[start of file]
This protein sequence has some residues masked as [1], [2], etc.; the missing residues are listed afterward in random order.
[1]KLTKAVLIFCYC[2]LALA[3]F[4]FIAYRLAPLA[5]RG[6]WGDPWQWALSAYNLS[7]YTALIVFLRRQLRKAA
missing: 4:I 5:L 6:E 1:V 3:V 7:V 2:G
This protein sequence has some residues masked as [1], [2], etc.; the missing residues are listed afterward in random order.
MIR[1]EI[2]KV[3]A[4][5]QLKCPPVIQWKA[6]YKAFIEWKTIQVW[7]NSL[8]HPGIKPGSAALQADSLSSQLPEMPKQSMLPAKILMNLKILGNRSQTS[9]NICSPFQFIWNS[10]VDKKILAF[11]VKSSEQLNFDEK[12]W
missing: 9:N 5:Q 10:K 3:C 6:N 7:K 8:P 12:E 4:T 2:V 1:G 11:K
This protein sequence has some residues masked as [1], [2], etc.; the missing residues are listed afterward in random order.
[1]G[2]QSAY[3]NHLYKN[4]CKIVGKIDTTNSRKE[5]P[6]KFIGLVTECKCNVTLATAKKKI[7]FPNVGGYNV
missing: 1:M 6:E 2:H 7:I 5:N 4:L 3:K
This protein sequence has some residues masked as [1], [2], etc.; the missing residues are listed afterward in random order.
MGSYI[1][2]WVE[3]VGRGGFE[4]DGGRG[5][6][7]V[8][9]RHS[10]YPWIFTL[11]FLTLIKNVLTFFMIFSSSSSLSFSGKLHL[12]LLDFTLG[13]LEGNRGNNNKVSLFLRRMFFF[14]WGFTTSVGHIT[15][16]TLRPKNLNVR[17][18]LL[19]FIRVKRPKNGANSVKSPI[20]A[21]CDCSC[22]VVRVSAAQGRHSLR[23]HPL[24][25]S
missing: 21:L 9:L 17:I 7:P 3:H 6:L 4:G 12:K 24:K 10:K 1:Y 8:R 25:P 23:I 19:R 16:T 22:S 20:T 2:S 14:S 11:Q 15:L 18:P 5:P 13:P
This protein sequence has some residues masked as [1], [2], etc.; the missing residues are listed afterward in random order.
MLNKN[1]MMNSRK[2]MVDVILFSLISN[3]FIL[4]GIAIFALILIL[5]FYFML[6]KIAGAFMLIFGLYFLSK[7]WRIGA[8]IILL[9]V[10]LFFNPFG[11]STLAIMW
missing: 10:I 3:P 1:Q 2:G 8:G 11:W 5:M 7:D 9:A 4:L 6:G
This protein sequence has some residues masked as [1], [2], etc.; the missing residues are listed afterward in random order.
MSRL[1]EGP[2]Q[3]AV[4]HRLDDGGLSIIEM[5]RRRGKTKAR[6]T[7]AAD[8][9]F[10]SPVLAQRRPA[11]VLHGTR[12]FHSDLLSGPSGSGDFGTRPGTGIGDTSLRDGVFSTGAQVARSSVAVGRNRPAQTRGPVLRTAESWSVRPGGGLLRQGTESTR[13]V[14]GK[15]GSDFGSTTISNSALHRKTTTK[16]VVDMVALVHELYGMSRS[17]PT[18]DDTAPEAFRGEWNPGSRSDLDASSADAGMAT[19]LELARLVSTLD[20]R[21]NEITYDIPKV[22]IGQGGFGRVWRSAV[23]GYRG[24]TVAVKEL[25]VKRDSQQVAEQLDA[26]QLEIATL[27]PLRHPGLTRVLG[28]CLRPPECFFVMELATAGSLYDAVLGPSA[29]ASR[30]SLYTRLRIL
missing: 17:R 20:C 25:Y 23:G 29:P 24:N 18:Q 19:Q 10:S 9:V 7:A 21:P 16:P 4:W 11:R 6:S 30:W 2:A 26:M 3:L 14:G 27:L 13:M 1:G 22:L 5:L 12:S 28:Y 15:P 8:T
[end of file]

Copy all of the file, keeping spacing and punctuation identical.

This protein sequence has some residues masked as [1], [2], etc.; the missing residues are listed afterward in random order.
[1]KLTKAVLIFCYC[2]LALA[3]F[4]FIAYRLAPLA[5]RG[6]WGDPWQWALSAYNLS[7]YTALIVFLRRQLRKAA
missing: 4:I 5:L 6:E 1:V 3:V 7:V 2:G
This protein sequence has some residues masked as [1], [2], etc.; the missing residues are listed afterward in random order.
MIR[1]EI[2]KV[3]A[4][5]QLKCPPVIQWKA[6]YKAFIEWKTIQVW[7]NSL[8]HPGIKPGSAALQADSLSSQLPEMPKQSMLPAKILMNLKILGNRSQTS[9]NICSPFQFIWNS[10]VDKKILAF[11]VKSSEQLNFDEK[12]W
missing: 9:N 5:Q 10:K 3:C 6:N 7:K 8:P 12:E 4:T 2:V 1:G 11:K
This protein sequence has some residues masked as [1], [2], etc.; the missing residues are listed afterward in random order.
[1]G[2]QSAY[3]NHLYKN[4]CKIVGKIDTTNSRKE[5]P[6]KFIGLVTECKCNVTLATAKKKI[7]FPNVGGYNV
missing: 1:M 6:E 2:H 7:I 5:N 4:L 3:K
This protein sequence has some residues masked as [1], [2], etc.; the missing residues are listed afterward in random order.
MGSYI[1][2]WVE[3]VGRGGFE[4]DGGRG[5][6][7]V[8][9]RHS[10]YPWIFTL[11]FLTLIKNVLTFFMIFSSSSSLSFSGKLHL[12]LLDFTLG[13]LEGNRGNNNKVSLFLRRMFFF[14]WGFTTSVGHIT[15][16]TLRPKNLNVR[17][18]LL[19]FIRVKRPKNGANSVKSPI[20]A[21]CDCSC[22]VVRVSAAQGRHSLR[23]HPL[24][25]S
missing: 21:L 9:L 17:I 7:P 3:H 6:L 4:G 12:K 24:K 10:K 1:Y 8:R 25:P 23:I 19:R 16:T 22:S 20:T 2:S 14:S 11:Q 15:L 18:P 5:P 13:P
This protein sequence has some residues masked as [1], [2], etc.; the missing residues are listed afterward in random order.
MLNKN[1]MMNSRK[2]MVDVILFSLISN[3]FIL[4]GIAIFALILIL[5]FYFML[6]KIAGAFMLIFGLYFLSK[7]WRIGA[8]IILL[9]V[10]LFFNPFG[11]STLAIMW
missing: 10:I 3:P 1:Q 2:G 8:G 11:W 5:M 7:D 9:A 4:L 6:G
This protein sequence has some residues masked as [1], [2], etc.; the missing residues are listed afterward in random order.
MSRL[1]EGP[2]Q[3]AV[4]HRLDDGGLSIIEM[5]RRRGKTKAR[6]T[7]AAD[8][9]F[10]SPVLAQRRPA[11]VLHGTR[12]FHSDLLSGPSGSGDFGTRPGTGIGDTSLRDGVFSTGAQVARSSVAVGRNRPAQTRGPVLRTAESWSVRPGGGLLRQGTESTR[13]V[14]GK[15]GSDFGSTTISNSALHRKTTTK[16]VVDMVALVHELYGMSRS[17]PT[18]DDTAPEAFRGEWNPGSRSDLDASSADAGMAT[19]LELARLVSTLD[20]R[21]NEITYDIPKV[22]IGQGGFGRVWRSAV[23]GYRG[24]TVAVKEL[25]VKRDSQQVAEQLDA[26]QLEIATL[27]PLRHPGLTRVLG[28]CLRPPECFFVMELATAGSLYDAVLGPSA[29]ASR[30]SLYTRLRIL
missing: 17:R 20:C 25:Y 23:G 29:P 24:N 18:Q 19:Q 10:S 9:V 7:A 21:P 16:P 4:W 11:R 6:S 30:W 2:A 26:M 3:L 14:G 27:L 13:M 1:G 22:L 5:L 12:S 28:Y 15:P 8:T